This amendment would “prohibit the FCC from using any funding in Fiscal Year 2009 to reinstate the Fairness Doctrine,” Sioux Falls Business News reports. It’s similar to an amendment previously adopted during the Senate debate over the D.C. House Voting Rights Act. Some Republican members fear it will be taken out by the House when they debate the measure.
“I am concerned that the provision banning the so-called Fairness Doctrine will be dropped by the Democrat leadership when the Senate and House of Representatives ultimately go to conference on the DC Voting Rights bill,” said Thune. “My amendment to the Omnibus bill gives the Senate an opportunity to reaffirm our commitment to protecting free speech on the airwaves and not subjecting political discourse to government censors in the name of ‘fairness.’”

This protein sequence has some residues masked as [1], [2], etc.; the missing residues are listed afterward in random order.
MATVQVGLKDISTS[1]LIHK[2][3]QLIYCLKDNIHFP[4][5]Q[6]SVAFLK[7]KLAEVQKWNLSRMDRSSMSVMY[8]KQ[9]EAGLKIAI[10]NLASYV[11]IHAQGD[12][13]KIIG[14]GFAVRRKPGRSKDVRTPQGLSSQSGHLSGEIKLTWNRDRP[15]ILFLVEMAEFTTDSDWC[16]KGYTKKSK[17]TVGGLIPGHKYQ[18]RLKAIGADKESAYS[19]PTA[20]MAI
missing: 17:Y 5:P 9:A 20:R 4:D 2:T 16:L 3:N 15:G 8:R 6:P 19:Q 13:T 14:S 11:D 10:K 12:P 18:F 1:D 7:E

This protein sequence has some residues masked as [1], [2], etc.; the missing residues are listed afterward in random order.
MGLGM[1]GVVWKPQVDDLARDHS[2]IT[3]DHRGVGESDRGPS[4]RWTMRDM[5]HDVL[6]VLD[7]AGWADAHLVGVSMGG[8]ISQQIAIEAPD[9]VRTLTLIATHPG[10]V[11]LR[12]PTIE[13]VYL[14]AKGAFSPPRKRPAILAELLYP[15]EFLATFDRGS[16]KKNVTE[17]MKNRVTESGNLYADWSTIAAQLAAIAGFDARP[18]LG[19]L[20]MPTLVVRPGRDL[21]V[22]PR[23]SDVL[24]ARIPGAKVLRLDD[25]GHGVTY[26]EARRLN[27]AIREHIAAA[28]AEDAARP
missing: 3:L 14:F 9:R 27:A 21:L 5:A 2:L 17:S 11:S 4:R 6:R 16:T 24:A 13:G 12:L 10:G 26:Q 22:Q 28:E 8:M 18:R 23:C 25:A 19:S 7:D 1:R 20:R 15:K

First instituted by the FCC in 1949, the so-called Fairness Doctrine policy required individual broadcasters to restrict their coverage of political subject matters unless contrasting ideological positions were also included in the broadcast. In 1985, however, the FCC determined that the Fairness Doctrine had become outdated due to the diversity of media available for the expression of political viewpoints. Some Democrat members of Congress have expressed interest in reinstating the Fairness Doctrine.